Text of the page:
Winning team members of the State Invitational Tournament on the 1957-58
team members were: Roy Hugh Melton; Joe Stover; Randall Stoops; Kendrick
Melton; E.B. Richardson; Royce Harris; Leon Reeder; and Jack Conner.
In 1968, Wilbur accepted a position in the Central office of the Overton
County Board of Education and left behind his days of coaching and the
responsibilities of being a grade school principal. After working at the
shirt factory in Livingston while the children were small, Anna Lee began
work as an aid at the Pleasant Valley school. Later, she was employed as
school secretary at Independence Elementary. Her job was one with lots of
details, including bookkeeping that required everything balance out down
to the last penny. She was a great asset to those principals, teachers,
and parents she worked with over the course of her years at Independence.
The Better Homemakers Home Demonstration Club of Independence and Taylors
Crossroads was an organization Anna Lee was very much involved in also.
Since retiring from the ranks of the employed, the Smiths have continued
to grow a large garden, each spring and summer season usually several
gardens in fact. Their choice tomatoes are sought out by folks who buy
home grown vegetables at the Farmers Market in Livingston. They have also
had a booth on Saturdays at the Crossville Flea Market where Wilbur C.
says theyíve peddled their "junk." The Highway 127 sale is another place
theyíve sold items.
In 1988, Wilbur C. began a writing career with the Livingston Enterprise.
The first column he had was entitled "Remembering The Forgotten," and was
one that included interviews he did with World War I veterans. Later he
began a second column entitled "Just Reminiscing," a very popular and well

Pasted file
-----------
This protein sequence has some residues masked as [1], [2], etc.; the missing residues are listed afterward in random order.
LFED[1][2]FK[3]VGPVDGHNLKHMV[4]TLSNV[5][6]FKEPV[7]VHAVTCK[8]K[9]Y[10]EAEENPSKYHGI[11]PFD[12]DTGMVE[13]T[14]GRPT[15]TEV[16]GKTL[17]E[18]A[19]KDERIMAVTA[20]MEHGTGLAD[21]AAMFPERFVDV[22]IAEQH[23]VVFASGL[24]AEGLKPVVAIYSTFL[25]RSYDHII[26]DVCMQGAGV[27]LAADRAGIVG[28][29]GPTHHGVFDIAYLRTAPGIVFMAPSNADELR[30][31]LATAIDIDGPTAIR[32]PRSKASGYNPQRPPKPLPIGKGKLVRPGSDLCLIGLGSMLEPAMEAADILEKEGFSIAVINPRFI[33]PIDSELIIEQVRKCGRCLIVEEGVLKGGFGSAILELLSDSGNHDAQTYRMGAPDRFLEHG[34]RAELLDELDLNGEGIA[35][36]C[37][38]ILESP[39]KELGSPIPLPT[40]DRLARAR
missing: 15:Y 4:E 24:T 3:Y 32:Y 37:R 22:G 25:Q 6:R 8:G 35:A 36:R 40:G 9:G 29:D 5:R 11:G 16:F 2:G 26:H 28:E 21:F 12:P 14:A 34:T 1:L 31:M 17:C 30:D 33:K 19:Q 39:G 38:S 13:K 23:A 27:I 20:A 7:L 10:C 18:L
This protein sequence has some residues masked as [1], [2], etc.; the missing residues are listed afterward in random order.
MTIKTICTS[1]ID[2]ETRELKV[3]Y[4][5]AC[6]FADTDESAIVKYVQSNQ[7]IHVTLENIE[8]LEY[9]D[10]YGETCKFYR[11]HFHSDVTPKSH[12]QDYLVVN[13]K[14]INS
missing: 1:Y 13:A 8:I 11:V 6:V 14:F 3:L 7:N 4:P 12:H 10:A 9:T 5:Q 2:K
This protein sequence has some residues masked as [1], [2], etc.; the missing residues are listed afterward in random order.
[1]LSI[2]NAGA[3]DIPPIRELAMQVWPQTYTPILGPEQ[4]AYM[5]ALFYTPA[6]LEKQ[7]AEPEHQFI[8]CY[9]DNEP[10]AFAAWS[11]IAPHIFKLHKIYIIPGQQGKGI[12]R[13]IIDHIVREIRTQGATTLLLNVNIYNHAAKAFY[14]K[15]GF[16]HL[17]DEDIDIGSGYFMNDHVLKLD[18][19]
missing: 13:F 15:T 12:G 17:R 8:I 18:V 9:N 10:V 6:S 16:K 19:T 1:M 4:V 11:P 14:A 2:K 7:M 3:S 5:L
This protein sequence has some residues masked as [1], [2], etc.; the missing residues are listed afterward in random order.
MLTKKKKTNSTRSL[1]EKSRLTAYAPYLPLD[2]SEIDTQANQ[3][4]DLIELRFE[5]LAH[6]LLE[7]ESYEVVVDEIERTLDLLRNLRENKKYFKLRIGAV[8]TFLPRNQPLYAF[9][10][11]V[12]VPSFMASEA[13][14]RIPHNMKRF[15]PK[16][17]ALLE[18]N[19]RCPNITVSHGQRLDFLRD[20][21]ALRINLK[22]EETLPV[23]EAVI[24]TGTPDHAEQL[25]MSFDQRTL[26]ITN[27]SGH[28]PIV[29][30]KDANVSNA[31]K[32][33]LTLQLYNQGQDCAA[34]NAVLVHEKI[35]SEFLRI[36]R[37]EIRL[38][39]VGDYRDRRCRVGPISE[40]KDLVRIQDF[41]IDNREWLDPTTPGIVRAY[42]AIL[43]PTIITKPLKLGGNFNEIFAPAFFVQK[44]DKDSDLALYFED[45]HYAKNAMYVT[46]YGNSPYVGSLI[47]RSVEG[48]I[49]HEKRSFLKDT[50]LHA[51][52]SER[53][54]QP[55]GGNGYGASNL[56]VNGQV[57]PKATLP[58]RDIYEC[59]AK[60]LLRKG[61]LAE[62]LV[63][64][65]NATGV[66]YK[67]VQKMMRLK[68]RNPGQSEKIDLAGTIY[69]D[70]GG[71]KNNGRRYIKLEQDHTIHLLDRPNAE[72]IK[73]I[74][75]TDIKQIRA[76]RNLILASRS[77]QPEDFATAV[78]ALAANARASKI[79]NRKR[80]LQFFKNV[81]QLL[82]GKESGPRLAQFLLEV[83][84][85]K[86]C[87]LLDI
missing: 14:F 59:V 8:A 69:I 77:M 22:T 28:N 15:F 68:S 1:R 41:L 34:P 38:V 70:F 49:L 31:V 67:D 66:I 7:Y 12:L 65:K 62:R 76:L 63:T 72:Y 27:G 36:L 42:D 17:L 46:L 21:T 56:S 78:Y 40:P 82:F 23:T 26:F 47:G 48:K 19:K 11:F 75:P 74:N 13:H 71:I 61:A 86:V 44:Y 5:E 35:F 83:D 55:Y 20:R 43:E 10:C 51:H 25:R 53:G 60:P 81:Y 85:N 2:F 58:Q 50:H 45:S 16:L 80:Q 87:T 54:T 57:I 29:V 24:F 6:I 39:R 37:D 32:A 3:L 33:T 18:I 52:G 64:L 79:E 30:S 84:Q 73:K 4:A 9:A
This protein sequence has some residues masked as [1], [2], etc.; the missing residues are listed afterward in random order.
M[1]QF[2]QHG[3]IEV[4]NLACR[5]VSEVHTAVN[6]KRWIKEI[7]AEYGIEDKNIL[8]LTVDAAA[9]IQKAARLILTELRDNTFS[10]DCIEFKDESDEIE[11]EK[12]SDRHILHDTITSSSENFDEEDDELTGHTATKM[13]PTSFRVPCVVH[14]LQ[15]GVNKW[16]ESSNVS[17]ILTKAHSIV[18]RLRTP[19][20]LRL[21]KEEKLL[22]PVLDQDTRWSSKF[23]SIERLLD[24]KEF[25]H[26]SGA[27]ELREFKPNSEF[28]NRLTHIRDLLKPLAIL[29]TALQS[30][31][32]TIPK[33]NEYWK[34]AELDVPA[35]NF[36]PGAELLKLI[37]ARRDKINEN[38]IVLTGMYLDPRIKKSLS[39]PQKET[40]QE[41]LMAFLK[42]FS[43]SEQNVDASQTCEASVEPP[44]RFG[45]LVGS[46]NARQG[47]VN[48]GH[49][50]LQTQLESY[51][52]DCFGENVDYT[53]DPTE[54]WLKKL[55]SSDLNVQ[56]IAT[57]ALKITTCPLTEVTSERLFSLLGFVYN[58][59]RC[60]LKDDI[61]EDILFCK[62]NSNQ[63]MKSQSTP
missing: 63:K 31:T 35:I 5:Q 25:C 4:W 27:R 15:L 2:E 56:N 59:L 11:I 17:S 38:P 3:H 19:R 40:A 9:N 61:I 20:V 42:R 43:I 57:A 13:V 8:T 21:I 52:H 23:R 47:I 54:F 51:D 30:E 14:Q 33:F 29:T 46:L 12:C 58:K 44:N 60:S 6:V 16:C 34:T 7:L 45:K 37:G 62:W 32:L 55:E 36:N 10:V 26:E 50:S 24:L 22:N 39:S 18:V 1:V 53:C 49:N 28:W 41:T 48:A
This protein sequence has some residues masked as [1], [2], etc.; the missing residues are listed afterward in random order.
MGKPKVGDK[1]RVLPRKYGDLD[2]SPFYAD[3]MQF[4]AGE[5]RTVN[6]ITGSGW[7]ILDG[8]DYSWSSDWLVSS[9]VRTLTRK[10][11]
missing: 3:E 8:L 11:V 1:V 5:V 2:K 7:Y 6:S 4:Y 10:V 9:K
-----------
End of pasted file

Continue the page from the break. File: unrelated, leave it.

read addition to that same newspaper. His book entitled "Wilburís Tales"
has sold over 1,100 copies.
While most of their lives have been blessed and very happy, the Smiths
have also had their share of heartache. Their oldest daughter, Justine,
died in 1994 at 51 years of age from ALS. Justineís son, Gregory Hunley,
died a few years later from a brain tumor. He was only 38 years old. The
Smith family now includes six grandchildren and eight great-grandchildren.
Church has always played a very important part in their lives. Wilbur C.
says he does not consider himself a preacher, but he has often been asked
to hold a funeral or to baptize individuals.
It isnít possible to put into words how very much Wilbur C. helped and
influenced the many students he came in contact with over the years. The
lives he touched and made better by excellent teaching skills and positive
influence in the classroom cannot be measured. A trend was begun under
Wilburís leadership abilities that helped place Independence at the top of
the list as a school where the very best grade school education could be
had. Test results over the years have proven this to be true. Asking most
any Livingston Elementary student from the period of the late 50's and
60's who their biggest rival was, not only in basketball but in
scholastics also, and the reply will come back nine times out of ten as
Independence. Wilburís students were encouraged not only to become great
basketball players, but to make the very best grades in school too. Many
times the very fact that Wilbur had a student playing basketball gave that
person a reason to stay in school and complete an education.
On October 25, 1982, the Independence Parent-Teachers Organization paid
tribute to the Smiths with a "This Is Your Life" program. Drue Huffines
served as narrator during that special evening. The gymnasium at
Independence was packed with former students, friends, neighbors, members
of the school system and Board of Education who attended. Guests were
called to the platform to reminisce about happy memories, and often the
entire gym rocked with laughter as amusing incidents about the Smiths were
shared. Even though several years have passed since their retirement, both
Wilbur C. and Anna Lee continue to remain highly respected and very well
thought of individuals in not only the community where they reside, but in
all of Overton and the surrounding counties. I am very happy to be
included in the very large circle of those who count it a privilege to
call both Wilbur C. and Anna Lee friends.